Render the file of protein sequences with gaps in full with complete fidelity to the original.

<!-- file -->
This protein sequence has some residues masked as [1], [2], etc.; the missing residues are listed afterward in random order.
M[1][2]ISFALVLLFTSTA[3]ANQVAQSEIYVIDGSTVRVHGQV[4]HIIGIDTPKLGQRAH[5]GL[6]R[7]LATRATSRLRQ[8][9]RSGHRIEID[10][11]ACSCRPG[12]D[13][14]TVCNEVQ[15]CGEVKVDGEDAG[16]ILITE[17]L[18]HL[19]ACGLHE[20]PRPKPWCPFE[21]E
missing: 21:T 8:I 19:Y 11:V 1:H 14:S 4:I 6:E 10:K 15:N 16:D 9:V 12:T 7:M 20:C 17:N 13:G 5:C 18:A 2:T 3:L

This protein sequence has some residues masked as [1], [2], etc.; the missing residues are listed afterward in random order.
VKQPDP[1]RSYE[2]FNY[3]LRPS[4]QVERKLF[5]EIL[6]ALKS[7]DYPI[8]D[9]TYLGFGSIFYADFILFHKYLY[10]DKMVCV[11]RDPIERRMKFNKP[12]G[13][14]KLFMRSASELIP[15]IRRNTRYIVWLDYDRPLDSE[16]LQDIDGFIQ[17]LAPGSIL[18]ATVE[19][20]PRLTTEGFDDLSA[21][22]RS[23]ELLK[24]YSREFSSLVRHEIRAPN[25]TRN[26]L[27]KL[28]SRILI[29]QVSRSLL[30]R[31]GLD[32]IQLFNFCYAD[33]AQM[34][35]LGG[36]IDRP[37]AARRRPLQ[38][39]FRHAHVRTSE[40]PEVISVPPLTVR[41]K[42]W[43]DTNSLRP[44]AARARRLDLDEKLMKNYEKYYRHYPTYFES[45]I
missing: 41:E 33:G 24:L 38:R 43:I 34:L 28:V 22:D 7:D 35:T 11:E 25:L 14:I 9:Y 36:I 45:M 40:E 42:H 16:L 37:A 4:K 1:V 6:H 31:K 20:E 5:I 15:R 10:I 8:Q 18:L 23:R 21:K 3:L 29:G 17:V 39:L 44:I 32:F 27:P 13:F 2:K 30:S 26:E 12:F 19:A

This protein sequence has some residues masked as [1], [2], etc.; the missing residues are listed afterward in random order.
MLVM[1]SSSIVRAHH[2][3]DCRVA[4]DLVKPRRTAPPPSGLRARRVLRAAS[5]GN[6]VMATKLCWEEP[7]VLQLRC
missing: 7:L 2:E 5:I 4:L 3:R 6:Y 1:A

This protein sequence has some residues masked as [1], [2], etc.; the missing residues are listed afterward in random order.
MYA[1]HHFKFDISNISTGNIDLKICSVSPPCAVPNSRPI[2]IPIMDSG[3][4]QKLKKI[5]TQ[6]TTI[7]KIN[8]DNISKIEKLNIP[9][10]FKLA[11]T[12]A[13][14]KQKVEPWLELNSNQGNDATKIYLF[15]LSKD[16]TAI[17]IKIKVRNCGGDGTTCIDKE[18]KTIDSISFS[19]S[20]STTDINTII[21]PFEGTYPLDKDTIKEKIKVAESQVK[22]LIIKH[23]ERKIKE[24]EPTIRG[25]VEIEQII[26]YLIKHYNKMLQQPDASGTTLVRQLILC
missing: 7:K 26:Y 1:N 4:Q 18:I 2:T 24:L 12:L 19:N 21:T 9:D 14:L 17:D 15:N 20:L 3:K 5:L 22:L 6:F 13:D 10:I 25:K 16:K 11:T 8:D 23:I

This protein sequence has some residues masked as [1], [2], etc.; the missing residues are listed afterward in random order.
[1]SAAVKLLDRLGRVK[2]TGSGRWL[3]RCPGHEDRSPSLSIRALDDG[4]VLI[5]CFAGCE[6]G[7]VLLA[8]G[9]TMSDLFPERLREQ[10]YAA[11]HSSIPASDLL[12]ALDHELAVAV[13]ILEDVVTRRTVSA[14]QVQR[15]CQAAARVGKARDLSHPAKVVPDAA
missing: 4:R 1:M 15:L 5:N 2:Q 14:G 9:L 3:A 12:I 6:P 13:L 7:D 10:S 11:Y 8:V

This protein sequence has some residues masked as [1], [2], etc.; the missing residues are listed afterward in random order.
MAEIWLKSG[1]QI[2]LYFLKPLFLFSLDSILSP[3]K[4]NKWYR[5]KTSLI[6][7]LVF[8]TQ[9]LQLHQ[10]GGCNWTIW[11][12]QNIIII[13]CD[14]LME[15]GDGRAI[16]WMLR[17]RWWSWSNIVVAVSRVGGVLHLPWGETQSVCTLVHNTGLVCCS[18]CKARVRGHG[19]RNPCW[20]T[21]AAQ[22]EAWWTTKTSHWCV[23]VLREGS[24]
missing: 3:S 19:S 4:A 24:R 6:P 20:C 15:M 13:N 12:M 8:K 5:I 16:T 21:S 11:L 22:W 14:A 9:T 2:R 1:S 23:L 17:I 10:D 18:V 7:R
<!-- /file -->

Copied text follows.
This protein sequence has some residues masked as [1], [2], etc.; the missing residues are listed afterward in random order.
M[1][2]ISFALVLLFTSTA[3]ANQVAQSEIYVIDGSTVRVHGQV[4]HIIGIDTPKLGQRAH[5]GL[6]R[7]LATRATSRLRQ[8][9]RSGHRIEID[10][11]ACSCRPG[12]D[13][14]TVCNEVQ[15]CGEVKVDGEDAG[16]ILITE[17]L[18]HL[19]ACGLHE[20]PRPKPWCPFE[21]E
missing: 21:T 8:I 19:Y 11:V 1:H 14:S 4:I 6:E 10:K 15:N 16:D 9:V 12:T 7:M 20:C 17:N 13:G 5:C 18:A 2:T 3:L

This protein sequence has some residues masked as [1], [2], etc.; the missing residues are listed afterward in random order.
VKQPDP[1]RSYE[2]FNY[3]LRPS[4]QVERKLF[5]EIL[6]ALKS[7]DYPI[8]D[9]TYLGFGSIFYADFILFHKYLY[10]DKMVCV[11]RDPIERRMKFNKP[12]G[13][14]KLFMRSASELIP[15]IRRNTRYIVWLDYDRPLDSE[16]LQDIDGFIQ[17]LAPGSIL[18]ATVE[19][20]PRLTTEGFDDLSA[21][22]RS[23]ELLK[24]YSREFSSLVRHEIRAPN[25]TRN[26]L[27]KL[28]SRILI[29]QVSRSLL[30]R[31]GLD[32]IQLFNFCYAD[33]AQM[34][35]LGG[36]IDRP[37]AARRRPLQ[38][39]FRHAHVRTSE[40]PEVISVPPLTVR[41]K[42]W[43]DTNSLRP[44]AARARRLDLDEKLMKNYEKYYRHYPTYFES[45]I
missing: 41:E 33:G 24:L 38:R 43:I 34:L 28:V 22:D 7:D 35:T 11:E 25:L 14:I 9:Y 36:I 45:M 40:E 42:H 16:L 37:A 4:K 1:V 6:H 31:K 20:E 5:I 15:R 10:I 8:Q 18:L 23:R 21:K 3:L 29:G 17:V 39:L 44:I 32:F 27:P 13:F 2:K 30:S 26:E 12:F 19:A

This protein sequence has some residues masked as [1], [2], etc.; the missing residues are listed afterward in random order.
MLVM[1]SSSIVRAHH[2][3]DCRVA[4]DLVKPRRTAPPPSGLRARRVLRAAS[5]GN[6]VMATKLCWEEP[7]VLQLRC
missing: 7:L 2:E 5:I 4:L 3:R 6:Y 1:A

This protein sequence has some residues masked as [1], [2], etc.; the missing residues are listed afterward in random order.
MYA[1]HHFKFDISNISTGNIDLKICSVSPPCAVPNSRPI[2]IPIMDSG[3][4]QKLKKI[5]TQ[6]TTI[7]KIN[8]DNISKIEKLNIP[9][10]FKLA[11]T[12]A[13][14]KQKVEPWLELNSNQGNDATKIYLF[15]LSKD[16]TAI[17]IKIKVRNCGGDGTTCIDKE[18]KTIDSISFS[19]S[20]STTDINTII[21]PFEGTYPLDKDTIKEKIKVAESQVK[22]LIIKH[23]ERKIKE[24]EPTIRG[25]VEIEQII[26]YLIKHYNKMLQQPDASGTTLVRQLILC
missing: 7:K 26:Y 1:N 4:Q 18:I 2:T 24:L 12:L 19:N 21:T 9:D 14:L 17:D 15:N 20:L 3:K 5:L 22:L 6:F 13:D 10:I 25:K 16:K 11:T 8:D 23:I

This protein sequence has some residues masked as [1], [2], etc.; the missing residues are listed afterward in random order.
[1]SAAVKLLDRLGRVK[2]TGSGRWL[3]RCPGHEDRSPSLSIRALDDG[4]VLI[5]CFAGCE[6]G[7]VLLA[8]G[9]TMSDLFPERLREQ[10]YAA[11]HSSIPASDLL[12]ALDHELAVAV[13]ILEDVVTRRTVSA[14]QVQR[15]CQAAARVGKARDLSHPAKVVPDAA
missing: 4:R 1:M 15:L 5:N 2:Q 14:G 9:L 3:A 12:I 6:P 13:L 7:D 10:S 11:Y 8:V

This protein sequence has some residues masked as [1], [2], etc.; the missing residues are listed afterward in random order.
MAEIWLKSG[1]QI[2]LYFLKPLFLFSLDSILSP[3]K[4]NKWYR[5]KTSLI[6][7]LVF[8]TQ[9]LQLHQ[10]GGCNWTIW[11][12]QNIIII[13]CD[14]LME[15]GDGRAI[16]WMLR[17]RWWSWSNIVVAVSRVGGVLHLPWGETQSVCTLVHNTGLVCCS[18]CKARVRGHG[19]RNPCW[20]T[21]AAQ[22]EAWWTTKTSHWCV[23]VLREGS[24]
missing: 3:S 19:S 4:A 24:R 6:P 20:C 15:M 13:N 12:M 8:K 5:I 16:T 21:S 11:L 22:W 14:A 9:T 2:R 1:S 23:L 17:I 10:D 18:V 7:R